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Etingen B, Miskevics S, LaVela SL. The Relationship Between Pain Interference and Psychosocial Well-Being Among Veterans With Spinal Cord Injuries/Disorders. The Journal of neuroscience nursing : journal of the American Association of Neuroscience Nurses. 2018 Feb 1; 50(1):48-55.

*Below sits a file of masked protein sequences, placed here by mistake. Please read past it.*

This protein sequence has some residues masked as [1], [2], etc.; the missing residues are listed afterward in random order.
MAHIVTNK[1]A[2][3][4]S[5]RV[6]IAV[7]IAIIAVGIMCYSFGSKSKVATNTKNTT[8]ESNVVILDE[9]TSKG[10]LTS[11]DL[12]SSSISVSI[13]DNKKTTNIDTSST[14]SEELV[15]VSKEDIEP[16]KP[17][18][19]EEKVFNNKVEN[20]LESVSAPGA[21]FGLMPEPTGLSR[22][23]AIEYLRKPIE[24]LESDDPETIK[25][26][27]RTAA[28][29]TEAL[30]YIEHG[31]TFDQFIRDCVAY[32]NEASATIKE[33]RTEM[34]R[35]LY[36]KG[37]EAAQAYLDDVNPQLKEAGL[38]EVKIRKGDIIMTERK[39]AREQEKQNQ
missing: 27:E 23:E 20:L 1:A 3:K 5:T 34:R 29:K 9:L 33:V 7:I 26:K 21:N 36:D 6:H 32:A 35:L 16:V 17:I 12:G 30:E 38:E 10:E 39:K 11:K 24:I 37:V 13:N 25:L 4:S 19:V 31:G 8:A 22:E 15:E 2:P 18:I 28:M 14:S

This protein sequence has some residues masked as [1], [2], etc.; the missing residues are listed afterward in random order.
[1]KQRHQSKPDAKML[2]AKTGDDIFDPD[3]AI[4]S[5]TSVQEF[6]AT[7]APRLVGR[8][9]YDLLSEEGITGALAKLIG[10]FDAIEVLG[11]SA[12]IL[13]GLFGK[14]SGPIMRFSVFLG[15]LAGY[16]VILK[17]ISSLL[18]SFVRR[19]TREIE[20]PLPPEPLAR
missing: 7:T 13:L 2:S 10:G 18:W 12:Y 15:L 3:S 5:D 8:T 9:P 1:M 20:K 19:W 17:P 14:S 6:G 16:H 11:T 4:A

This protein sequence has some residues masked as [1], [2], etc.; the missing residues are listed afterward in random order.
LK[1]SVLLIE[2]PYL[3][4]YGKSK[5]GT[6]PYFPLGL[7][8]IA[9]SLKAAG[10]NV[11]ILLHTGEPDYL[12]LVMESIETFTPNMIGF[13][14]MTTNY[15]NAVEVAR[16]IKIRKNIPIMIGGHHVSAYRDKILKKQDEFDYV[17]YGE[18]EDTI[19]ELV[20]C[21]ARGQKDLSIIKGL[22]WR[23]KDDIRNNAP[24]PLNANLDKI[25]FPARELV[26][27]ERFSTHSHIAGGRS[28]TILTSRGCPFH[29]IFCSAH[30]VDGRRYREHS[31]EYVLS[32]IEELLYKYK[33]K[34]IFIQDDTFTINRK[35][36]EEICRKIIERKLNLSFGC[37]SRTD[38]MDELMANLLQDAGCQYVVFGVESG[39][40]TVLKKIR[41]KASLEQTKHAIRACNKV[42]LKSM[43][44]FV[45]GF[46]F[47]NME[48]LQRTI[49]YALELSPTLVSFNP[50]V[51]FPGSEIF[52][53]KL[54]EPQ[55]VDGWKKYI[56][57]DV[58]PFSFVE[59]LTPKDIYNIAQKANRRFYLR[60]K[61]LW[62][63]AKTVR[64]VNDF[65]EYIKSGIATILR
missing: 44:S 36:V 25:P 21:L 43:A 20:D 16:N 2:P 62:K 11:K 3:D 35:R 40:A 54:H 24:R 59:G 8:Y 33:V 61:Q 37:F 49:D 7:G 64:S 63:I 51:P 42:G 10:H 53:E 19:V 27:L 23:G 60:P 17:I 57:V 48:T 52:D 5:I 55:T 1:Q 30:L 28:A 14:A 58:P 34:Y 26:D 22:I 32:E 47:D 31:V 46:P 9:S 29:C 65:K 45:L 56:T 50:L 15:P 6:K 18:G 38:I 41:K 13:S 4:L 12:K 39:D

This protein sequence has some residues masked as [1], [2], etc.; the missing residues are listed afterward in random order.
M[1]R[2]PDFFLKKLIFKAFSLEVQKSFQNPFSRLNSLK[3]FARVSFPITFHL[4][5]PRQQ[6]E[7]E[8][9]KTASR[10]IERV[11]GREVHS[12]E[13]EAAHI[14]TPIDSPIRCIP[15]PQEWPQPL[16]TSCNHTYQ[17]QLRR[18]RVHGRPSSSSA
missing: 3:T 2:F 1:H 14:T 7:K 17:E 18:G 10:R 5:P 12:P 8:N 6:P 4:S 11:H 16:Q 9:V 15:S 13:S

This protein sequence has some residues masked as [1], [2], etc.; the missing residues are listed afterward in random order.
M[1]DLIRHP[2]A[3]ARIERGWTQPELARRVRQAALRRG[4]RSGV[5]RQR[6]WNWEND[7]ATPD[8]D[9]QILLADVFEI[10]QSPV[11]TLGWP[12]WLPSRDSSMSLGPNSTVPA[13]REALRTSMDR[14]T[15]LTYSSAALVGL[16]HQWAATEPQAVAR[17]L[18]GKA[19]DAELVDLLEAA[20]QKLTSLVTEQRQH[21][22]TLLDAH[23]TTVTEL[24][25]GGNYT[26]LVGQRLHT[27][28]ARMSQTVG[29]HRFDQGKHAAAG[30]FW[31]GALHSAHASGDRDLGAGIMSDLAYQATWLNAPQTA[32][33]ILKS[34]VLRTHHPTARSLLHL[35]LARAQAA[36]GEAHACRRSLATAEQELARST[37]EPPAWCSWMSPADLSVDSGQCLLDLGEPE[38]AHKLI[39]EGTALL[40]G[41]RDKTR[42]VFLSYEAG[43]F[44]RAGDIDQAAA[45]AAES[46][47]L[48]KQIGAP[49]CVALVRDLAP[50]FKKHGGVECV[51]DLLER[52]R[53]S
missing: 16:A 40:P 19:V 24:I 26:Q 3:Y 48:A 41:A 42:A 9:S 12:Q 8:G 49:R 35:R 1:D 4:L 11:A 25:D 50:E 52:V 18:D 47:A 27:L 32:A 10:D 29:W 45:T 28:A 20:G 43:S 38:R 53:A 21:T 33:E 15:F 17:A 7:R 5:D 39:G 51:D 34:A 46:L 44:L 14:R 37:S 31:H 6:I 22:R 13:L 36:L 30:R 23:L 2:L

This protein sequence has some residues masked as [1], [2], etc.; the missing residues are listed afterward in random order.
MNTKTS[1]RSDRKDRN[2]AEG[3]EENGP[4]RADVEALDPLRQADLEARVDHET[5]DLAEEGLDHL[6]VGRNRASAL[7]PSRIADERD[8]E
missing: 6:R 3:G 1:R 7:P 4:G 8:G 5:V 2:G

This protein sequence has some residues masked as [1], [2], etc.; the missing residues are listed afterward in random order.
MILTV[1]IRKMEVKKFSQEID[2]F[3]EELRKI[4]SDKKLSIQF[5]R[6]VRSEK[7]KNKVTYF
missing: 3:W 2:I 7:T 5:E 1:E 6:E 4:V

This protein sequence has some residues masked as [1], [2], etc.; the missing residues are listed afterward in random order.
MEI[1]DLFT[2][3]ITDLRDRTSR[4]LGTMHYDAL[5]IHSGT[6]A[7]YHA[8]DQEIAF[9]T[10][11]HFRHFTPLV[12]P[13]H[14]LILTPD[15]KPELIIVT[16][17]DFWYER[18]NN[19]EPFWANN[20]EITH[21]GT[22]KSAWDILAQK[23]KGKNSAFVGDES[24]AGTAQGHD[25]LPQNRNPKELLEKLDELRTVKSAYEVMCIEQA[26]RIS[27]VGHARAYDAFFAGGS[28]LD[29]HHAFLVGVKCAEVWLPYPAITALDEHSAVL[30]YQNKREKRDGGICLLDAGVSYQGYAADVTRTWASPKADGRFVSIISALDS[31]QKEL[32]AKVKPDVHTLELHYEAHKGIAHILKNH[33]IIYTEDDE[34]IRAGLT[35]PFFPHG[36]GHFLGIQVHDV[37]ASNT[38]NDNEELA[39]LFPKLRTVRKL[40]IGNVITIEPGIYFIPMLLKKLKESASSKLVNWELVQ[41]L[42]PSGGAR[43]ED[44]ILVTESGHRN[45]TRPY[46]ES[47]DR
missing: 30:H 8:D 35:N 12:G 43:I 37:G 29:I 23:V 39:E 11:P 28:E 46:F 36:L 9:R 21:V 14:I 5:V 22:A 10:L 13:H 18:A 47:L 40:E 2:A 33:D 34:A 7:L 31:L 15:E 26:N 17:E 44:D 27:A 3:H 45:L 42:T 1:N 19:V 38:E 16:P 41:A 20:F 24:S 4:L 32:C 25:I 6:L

OBJECTIVES: The study objectives were to compare psychosocial well-being in individuals with spinal cord injuries/disorders (SCI/D) and above-mean ("high") versus below-mean ("low") pain interference, and to determine whether psychosocial well-being was negatively associated with pain interference. METHODS: Data were collected via a cross-sectional survey mailed in late 2014 to early 2015 to a national sample of veterans with SCI/D who received prior-year Veterans Affairs healthcare and assessed demographics, injury-related factors, select health conditions, pain interference, and psychosocial well-being. Bivariate comparisons and multivariate linear regressions identified factors related to higher pain interference. RESULTS: Approximately 79% of the sample (n = 813) reported high pain interference. Veterans with high (vs. low) pain interference reported worse perceptions of all included psychosocial well-being measures. Regression results indicated that higher pain interference was associated with higher grief/loss (ß = 0.38, P < .0001) and negative psychosocial illness impact (ß = 0.39, P < .0001), and lower positive affect (ß = -0.39, P < .0001), resilience (ß = -0.31, P < .0001), and life satisfaction (ß = -0.39, P < .0001). CONCLUSIONS: The pain experience is independently associated with poor psychosocial well-being among individuals with SCI/D. Efforts to decrease perceptions of pain interference and improve factors associated with psychosocial well-being may symbiotically improve outcomes in SCI/D cohorts. Such efforts may focus on effective pain management programs aligned with patients' treatment preferences.